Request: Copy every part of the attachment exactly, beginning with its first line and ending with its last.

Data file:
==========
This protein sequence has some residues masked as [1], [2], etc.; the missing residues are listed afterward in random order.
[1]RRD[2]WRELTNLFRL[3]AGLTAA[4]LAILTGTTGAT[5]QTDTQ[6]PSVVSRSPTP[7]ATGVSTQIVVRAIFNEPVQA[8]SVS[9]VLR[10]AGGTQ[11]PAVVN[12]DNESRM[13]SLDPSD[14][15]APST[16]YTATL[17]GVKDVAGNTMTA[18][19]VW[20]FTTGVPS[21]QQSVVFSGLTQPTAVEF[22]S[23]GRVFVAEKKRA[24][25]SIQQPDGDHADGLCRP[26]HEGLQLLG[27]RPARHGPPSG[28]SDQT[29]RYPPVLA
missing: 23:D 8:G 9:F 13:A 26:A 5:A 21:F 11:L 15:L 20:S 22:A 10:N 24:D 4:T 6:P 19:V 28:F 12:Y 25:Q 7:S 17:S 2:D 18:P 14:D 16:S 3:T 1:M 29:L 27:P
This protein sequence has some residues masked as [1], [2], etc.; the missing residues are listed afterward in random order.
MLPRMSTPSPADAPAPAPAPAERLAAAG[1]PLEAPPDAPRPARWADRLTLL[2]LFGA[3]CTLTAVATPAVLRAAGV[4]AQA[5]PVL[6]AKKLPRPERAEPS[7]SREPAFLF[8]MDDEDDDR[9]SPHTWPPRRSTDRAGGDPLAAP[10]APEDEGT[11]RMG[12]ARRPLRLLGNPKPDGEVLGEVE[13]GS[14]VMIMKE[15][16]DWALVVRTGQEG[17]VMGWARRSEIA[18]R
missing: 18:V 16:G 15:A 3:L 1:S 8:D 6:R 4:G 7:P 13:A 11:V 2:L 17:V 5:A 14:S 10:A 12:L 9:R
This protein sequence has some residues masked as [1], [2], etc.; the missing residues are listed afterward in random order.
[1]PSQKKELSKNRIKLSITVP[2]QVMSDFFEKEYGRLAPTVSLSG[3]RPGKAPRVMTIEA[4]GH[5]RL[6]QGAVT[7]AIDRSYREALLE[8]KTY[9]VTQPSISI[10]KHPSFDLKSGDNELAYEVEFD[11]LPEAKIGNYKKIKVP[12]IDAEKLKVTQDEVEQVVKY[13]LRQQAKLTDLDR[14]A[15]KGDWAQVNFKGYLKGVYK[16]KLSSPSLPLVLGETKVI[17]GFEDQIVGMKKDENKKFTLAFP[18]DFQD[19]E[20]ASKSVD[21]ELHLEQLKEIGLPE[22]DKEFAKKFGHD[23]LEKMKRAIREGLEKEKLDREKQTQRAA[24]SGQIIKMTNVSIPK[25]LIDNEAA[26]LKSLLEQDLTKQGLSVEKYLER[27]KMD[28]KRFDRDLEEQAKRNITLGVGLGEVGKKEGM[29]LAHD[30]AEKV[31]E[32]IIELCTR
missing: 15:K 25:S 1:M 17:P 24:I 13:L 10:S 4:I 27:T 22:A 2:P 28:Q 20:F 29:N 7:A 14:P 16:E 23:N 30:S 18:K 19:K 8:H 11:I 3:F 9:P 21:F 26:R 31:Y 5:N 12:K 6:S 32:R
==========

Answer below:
This protein sequence has some residues masked as [1], [2], etc.; the missing residues are listed afterward in random order.
[1]RRD[2]WRELTNLFRL[3]AGLTAA[4]LAILTGTTGAT[5]QTDTQ[6]PSVVSRSPTP[7]ATGVSTQIVVRAIFNEPVQA[8]SVS[9]VLR[10]AGGTQ[11]PAVVN[12]DNESRM[13]SLDPSD[14][15]APST[16]YTATL[17]GVKDVAGNTMTA[18][19]VW[20]FTTGVPS[21]QQSVVFSGLTQPTAVEF[22]S[23]GRVFVAEKKRA[24][25]SIQQPDGDHADGLCRP[26]HEGLQLLG[27]RPARHGPPSG[28]SDQT[29]RYPPVLA
missing: 23:D 8:G 9:F 13:A 26:A 5:A 21:F 11:L 15:L 20:S 22:A 10:N 24:D 4:T 6:P 19:V 28:F 12:Y 25:Q 7:S 17:S 2:D 18:P 14:D 16:S 3:T 1:M 29:L 27:P
This protein sequence has some residues masked as [1], [2], etc.; the missing residues are listed afterward in random order.
MLPRMSTPSPADAPAPAPAPAERLAAAG[1]PLEAPPDAPRPARWADRLTLL[2]LFGA[3]CTLTAVATPAVLRAAGV[4]AQA[5]PVL[6]AKKLPRPERAEPS[7]SREPAFLF[8]MDDEDDDR[9]SPHTWPPRRSTDRAGGDPLAAP[10]APEDEGT[11]RMG[12]ARRPLRLLGNPKPDGEVLGEVE[13]GS[14]VMIMKE[15][16]DWALVVRTGQEG[17]VMGWARRSEIA[18]R
missing: 18:V 16:G 15:A 3:L 1:S 8:D 6:R 4:G 7:P 13:A 11:V 2:L 17:V 5:A 14:S 10:A 12:L 9:R
This protein sequence has some residues masked as [1], [2], etc.; the missing residues are listed afterward in random order.
[1]PSQKKELSKNRIKLSITVP[2]QVMSDFFEKEYGRLAPTVSLSG[3]RPGKAPRVMTIEA[4]GH[5]RL[6]QGAVT[7]AIDRSYREALLE[8]KTY[9]VTQPSISI[10]KHPSFDLKSGDNELAYEVEFD[11]LPEAKIGNYKKIKVP[12]IDAEKLKVTQDEVEQVVKY[13]LRQQAKLTDLDR[14]A[15]KGDWAQVNFKGYLKGVYK[16]KLSSPSLPLVLGETKVI[17]GFEDQIVGMKKDENKKFTLAFP[18]DFQD[19]E[20]ASKSVD[21]ELHLEQLKEIGLPE[22]DKEFAKKFGHD[23]LEKMKRAIREGLEKEKLDREKQTQRAA[24]SGQIIKMTNVSIPK[25]LIDNEAA[26]LKSLLEQDLTKQGLSVEKYLER[27]KMD[28]KRFDRDLEEQAKRNITLGVGLGEVGKKEGM[29]LAHD[30]AEKV[31]E[32]IIELCTR
missing: 15:K 25:S 1:M 17:P 24:I 13:L 10:S 4:I 27:T 22:A 2:P 28:Q 20:F 29:N 7:A 14:P 16:E 23:N 30:S 18:K 19:K 8:H 11:I 3:F 9:P 21:F 26:R 31:Y 5:N 12:K 6:S 32:R